Martin Scorsese does it once again, proving his mastery of the cinematic medium (not that he had to) with his first foray into digital and 3D filmmaking in the period children's adventure, Hugo. Based on The Invention of Hugo Cabaret book, Hugo is a cinematic love letter to the early days of filmmaking and 1930s Paris. Its 3D is rendered as a part of the storytelling narrative celebrating innovation and the history of cinema.
I am an ardent non-fan of 3D imagery and filmmaking technology yet Hugo featured easily the best 3D visuals and filmmaking I have witnessed to date. Its dazzling visuals and French landscapes marvels the three dimensional action in Avatar. Scorsese's flawless framing along with the beautiful cinematography is stunning. Scorsese wields the Paris cityscape with so much depth and 3D imagery to enhance the visual storytelling.
Hugo is not without its flaws. I felt it overlong by a margin with a sometimes slow narrative. With its two hour plus runtime and essentially a children's narrative, the story, while wondrous, stalled at various times.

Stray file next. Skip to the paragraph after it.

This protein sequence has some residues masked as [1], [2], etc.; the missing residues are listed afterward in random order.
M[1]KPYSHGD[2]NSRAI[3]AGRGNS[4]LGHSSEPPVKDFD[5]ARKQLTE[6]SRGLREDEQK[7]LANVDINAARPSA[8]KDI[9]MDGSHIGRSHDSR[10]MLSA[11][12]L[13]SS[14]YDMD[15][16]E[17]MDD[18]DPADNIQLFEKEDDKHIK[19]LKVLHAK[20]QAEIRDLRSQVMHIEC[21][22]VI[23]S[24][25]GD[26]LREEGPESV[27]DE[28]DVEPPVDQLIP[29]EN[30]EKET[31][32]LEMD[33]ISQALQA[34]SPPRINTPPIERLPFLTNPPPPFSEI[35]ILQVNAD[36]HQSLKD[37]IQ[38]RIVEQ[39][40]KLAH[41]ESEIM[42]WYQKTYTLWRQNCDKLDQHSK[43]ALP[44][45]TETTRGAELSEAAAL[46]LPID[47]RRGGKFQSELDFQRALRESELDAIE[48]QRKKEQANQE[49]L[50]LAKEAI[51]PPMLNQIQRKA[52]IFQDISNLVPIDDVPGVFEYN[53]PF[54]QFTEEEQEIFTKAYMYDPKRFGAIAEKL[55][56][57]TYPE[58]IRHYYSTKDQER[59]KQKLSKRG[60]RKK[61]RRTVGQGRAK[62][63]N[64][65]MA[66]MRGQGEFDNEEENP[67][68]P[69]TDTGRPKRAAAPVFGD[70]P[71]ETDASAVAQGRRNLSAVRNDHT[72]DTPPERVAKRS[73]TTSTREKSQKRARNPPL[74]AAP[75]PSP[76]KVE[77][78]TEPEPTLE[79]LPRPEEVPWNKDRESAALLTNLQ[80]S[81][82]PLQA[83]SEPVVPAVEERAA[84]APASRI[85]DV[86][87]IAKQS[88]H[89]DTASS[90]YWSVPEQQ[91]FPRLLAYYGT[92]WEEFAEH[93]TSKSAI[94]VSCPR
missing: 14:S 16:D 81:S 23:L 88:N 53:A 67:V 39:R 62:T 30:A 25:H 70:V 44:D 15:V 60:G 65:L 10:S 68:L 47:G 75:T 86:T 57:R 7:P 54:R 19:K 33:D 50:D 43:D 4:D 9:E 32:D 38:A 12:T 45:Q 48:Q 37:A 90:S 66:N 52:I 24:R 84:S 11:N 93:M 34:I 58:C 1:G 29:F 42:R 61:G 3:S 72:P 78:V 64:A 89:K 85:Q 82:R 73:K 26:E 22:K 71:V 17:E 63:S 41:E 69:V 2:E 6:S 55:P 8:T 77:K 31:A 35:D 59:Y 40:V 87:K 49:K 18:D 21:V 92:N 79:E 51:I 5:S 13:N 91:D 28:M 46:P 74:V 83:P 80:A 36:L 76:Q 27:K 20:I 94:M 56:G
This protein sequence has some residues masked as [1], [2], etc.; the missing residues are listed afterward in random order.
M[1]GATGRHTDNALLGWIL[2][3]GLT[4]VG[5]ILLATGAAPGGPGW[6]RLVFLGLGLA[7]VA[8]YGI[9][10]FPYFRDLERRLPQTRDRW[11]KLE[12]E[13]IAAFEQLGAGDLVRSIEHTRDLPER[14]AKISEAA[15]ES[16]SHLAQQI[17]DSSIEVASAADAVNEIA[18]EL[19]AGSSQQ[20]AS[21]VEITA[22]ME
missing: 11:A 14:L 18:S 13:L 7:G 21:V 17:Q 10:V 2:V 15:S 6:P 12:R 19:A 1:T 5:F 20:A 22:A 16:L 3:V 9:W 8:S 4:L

The titular orphan boy protagonist played by Asa Butterfield did not always hold his own being featured in virtually every scene among acting heavyweights like Sir Ben Kingsley (as the famous French illusionist and filmmaker Georges Méliès). Chloë Moretz was charming and serviceable with so many moving parts in the background.
Hugo is everything cinematic. It uses the state-of-art filmmaking technology to weave a classic tale of adventure looking back at the delightful beginnings of early silent films. Constructed as a family 3D adventure, it comments on film history, culture, and preservation. Full of magic and whimsy, Scorsese masterfully creates a world of historical fiction while dazzling the audience on screen.